Yggdrasil Computing, Inc. has announced the availability of its new Linux CD-ROM set. The Winter 1996 edition of Linux Internet Archives contains six CDs. These CDs include the free Linux software from Tsx-11 and Sunsite, the GNU archive on prep.ai.mit.edu, the X11R6 archives including the free contributed X11R6 software from ftp.x.org, the Internet RFC standards, and a total of nine non-Yggdrasil Linux distributions. Price: $22.95 plus shipping.
MicroEdge, Inc. has announced the release of Visual SlickEdit for X-Windows. Visual SlickEdit is available on several Unix platforms including AIX RS6000, HP-UX, Solaris-Sparc, Solaris-Intel, SunOS, SGI Irix, Digital Unix, and Linux. The release of Visual SlickEdit for X-Windows signals the first time that a single graphical programming editor has achieved true cross-platform status. Visual SlickEdit is available for OS/2, Windows, Windows95,and Windows NT. Per-user prices: Linux, $195; X-Windows, $395; Windows, $295; OS/2, $219.00.
Contact: MicroEdge, Inc., P.O. Box 18038, Raleigh, NC 27619-8038. Phone: (800) 934-EDIT. Fax: (919) 831-0101.
SAS Institute has announced the availability of Emulus, its popular 3270 terminal emulation software, for the Linux operating system on Intel-based hardware. Emulus is an X-Windows/Motif application which uses TCP/IP to establish a connection to an IBM mainframe host, emulating a 3270 terminal. Included with Emulus is Helplus, an interactive hypertext help system modeled after Microsoft's WinHelp. Helplus is used to provide on-line Help for Emulus, but can also be used to build Help files for use with other X applications. It accepts the same input as WinHelp (help project files and RTF source), reads either XPM or GIF graphics files, and also supports standard WinHelp features such as secondary windows, pop-up topics, topic annotations, bookmarks, and most WinHelp macros. Price: $99.00 on CD-ROM for Linux.
Contact: SAS Institute, Book Sales division, (919) 677-8000.
Practical Task Scheduling Deployment
One of the best things about the UNIX environment (aside from being stable and efficient) is the vast array of software tools available to help you do your job. Traditionally, a UNIX tool does only one thing, but does that one thing very well. For example, grep is very easy to use and can search vast amounts of data quickly. The find tool can find a particular file or files based on all kinds of criteria. It's pretty easy to string these tools together to build even more powerful tools, such as a tool that finds all of the .log files in the /home directory and searches each one for a particular entry. This erector-set mentality allows UNIX system administrators to seem to always have the right tool for the job.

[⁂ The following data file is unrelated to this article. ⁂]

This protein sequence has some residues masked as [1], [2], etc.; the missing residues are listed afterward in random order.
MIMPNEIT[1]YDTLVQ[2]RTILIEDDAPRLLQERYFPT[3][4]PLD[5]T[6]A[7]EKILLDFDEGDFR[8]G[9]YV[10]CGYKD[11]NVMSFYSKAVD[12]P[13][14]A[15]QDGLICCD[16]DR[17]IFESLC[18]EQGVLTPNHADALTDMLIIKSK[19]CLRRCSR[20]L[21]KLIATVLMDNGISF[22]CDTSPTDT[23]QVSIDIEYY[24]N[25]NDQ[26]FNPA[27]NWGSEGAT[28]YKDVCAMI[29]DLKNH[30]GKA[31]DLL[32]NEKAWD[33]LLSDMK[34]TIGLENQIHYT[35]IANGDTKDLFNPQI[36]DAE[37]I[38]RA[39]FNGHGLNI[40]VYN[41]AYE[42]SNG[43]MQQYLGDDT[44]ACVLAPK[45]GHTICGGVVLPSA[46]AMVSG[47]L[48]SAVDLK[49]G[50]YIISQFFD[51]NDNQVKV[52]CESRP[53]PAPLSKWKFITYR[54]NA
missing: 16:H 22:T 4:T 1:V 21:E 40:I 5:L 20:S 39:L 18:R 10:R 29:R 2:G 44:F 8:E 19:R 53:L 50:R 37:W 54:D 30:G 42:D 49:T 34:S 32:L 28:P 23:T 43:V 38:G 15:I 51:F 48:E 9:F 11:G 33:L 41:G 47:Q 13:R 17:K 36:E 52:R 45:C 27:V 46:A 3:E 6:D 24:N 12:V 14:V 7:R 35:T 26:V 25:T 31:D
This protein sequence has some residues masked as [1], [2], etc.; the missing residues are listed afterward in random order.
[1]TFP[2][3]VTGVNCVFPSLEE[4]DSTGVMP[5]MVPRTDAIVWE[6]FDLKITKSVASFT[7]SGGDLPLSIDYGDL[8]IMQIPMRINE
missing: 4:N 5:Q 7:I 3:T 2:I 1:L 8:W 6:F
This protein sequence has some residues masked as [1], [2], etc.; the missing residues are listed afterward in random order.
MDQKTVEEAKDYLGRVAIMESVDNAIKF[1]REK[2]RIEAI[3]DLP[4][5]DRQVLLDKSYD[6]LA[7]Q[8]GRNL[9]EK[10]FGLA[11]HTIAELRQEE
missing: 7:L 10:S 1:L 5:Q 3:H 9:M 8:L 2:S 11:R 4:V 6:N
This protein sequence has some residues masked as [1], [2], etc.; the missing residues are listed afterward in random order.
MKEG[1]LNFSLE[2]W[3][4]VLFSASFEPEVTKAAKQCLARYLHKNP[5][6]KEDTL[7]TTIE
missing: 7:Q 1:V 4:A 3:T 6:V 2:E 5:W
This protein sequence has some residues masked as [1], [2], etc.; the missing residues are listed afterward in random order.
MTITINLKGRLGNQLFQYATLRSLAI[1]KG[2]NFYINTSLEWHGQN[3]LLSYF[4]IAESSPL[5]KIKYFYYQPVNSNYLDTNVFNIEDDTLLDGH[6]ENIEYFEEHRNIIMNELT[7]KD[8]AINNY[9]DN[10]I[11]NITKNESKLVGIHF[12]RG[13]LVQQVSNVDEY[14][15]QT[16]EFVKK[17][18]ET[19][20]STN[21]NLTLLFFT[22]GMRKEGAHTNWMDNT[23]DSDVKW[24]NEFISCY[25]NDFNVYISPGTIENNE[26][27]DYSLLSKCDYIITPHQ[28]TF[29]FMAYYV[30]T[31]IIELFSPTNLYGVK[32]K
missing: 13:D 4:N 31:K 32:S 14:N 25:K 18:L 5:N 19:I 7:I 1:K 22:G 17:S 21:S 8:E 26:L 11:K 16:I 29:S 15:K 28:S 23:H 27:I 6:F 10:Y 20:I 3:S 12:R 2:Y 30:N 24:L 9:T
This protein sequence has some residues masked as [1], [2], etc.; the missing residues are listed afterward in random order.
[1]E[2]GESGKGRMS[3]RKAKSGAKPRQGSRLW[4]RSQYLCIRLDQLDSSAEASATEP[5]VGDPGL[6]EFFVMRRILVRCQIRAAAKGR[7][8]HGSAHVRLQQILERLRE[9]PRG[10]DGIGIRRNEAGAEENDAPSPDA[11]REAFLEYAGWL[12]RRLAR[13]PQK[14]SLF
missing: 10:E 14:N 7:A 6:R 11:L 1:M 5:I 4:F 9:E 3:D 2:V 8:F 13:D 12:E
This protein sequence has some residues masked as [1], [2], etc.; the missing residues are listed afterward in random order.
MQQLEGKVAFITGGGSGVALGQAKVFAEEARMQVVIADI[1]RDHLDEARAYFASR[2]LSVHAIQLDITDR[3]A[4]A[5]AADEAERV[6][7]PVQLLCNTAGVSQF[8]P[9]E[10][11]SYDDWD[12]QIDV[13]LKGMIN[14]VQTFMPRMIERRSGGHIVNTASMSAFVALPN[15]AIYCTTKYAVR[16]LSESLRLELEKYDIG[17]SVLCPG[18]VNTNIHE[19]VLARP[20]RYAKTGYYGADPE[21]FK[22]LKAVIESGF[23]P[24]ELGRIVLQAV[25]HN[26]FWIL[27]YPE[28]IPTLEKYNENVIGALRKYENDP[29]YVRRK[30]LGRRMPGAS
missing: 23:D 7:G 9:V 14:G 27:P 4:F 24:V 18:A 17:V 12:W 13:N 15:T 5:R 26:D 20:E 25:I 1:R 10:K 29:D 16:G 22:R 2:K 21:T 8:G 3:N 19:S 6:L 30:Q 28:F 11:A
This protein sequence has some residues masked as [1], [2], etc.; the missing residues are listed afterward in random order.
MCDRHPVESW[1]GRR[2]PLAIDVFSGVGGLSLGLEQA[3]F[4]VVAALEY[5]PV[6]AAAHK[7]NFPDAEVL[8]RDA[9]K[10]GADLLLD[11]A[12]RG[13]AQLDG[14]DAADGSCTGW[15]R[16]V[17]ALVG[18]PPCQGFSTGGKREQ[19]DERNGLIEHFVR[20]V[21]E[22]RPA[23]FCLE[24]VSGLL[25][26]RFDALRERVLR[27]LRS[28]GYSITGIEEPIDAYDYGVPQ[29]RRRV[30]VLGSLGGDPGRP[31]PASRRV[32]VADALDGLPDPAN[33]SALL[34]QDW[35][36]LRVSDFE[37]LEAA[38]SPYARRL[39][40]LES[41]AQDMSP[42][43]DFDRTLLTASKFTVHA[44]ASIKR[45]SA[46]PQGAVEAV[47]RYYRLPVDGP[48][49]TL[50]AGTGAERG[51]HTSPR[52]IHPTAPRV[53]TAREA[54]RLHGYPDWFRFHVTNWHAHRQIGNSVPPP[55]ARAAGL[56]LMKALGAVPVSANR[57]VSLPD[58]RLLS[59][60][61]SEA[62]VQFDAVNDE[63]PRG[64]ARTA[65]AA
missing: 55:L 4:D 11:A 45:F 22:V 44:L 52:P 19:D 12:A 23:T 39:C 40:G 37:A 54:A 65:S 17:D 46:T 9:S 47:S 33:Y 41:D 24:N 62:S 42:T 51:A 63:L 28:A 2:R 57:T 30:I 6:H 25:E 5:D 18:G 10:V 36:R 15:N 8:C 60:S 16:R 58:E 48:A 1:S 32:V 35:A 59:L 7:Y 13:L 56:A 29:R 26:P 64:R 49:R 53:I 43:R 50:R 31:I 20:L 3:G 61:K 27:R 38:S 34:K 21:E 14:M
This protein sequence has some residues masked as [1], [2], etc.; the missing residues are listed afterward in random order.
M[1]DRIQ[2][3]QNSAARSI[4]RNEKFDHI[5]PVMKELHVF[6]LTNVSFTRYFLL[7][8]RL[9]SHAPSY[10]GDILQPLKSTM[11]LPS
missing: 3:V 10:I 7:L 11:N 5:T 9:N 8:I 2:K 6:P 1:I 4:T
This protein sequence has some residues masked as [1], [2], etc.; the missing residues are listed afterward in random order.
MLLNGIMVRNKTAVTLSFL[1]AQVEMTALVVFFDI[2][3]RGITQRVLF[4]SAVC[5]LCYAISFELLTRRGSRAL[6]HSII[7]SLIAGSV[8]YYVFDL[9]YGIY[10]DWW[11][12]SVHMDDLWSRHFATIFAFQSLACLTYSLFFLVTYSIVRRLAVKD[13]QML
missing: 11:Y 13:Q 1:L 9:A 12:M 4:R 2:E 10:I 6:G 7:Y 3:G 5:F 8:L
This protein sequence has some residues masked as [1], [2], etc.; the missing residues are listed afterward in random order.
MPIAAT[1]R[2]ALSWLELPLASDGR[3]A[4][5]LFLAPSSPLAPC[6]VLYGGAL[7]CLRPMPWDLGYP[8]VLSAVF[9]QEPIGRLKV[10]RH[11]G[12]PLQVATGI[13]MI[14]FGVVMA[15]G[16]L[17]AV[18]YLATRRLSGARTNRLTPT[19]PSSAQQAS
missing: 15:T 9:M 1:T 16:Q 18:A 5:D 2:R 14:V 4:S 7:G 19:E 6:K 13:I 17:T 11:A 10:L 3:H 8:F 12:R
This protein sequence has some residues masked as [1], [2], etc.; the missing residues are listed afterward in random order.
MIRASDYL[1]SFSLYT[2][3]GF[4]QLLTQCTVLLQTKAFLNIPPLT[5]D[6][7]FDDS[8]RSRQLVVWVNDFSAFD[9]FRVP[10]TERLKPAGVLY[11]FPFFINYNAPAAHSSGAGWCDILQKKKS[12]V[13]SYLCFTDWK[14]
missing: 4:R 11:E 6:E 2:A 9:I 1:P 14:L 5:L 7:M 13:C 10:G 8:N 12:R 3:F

Cron traditionally has been considered another such a tool for job scheduling, but is it enough? This webinar considers that very question. The first part builds on a previous Geek Guide, Beyond Cron, and briefly describes how to know when it might be time to consider upgrading your job scheduling infrastructure. The second part presents an actual planning and implementation framework.
Join Linux Journal's Mike Diehl and Pat Cameron of Help Systems.
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|The Firebird Project's Firebird Relational Database||Jul 29, 2016|
|Stunnel Security for Oracle||Jul 28, 2016|
|SUSE LLC's SUSE Manager||Jul 21, 2016|
|My +1 Sword of Productivity||Jul 20, 2016|
|Non-Linux FOSS: Caffeine!||Jul 19, 2016|
|Murat Yener and Onur Dundar's Expert Android Studio (Wrox)||Jul 18, 2016|
- Stunnel Security for Oracle
- The Firebird Project's Firebird Relational Database
- SUSE LLC's SUSE Manager
- Murat Yener and Onur Dundar's Expert Android Studio (Wrox)
- Managing Linux Using Puppet
- My +1 Sword of Productivity
- Non-Linux FOSS: Caffeine!
- Doing for User Space What We Did for Kernel Space
- Google's SwiftShader Released
- SuperTuxKart 0.9.2 Released
With all the industry talk about the benefits of Linux on Power and all the performance advantages offered by its open architecture, you may be considering a move in that direction. If you are thinking about analytics, big data and cloud computing, you would be right to evaluate Power. The idea of using commodity x86 hardware and replacing it every three years is an outdated cost model. It doesn’t consider the total cost of ownership, and it doesn’t consider the advantage of real processing power, high-availability and multithreading like a demon.
This ebook takes a look at some of the practical applications of the Linux on Power platform and ways you might bring all the performance power of this open architecture to bear for your organization. There are no smoke and mirrors here—just hard, cold, empirical evidence provided by independent sources. I also consider some innovative ways Linux on Power will be used in the future.Get the Guide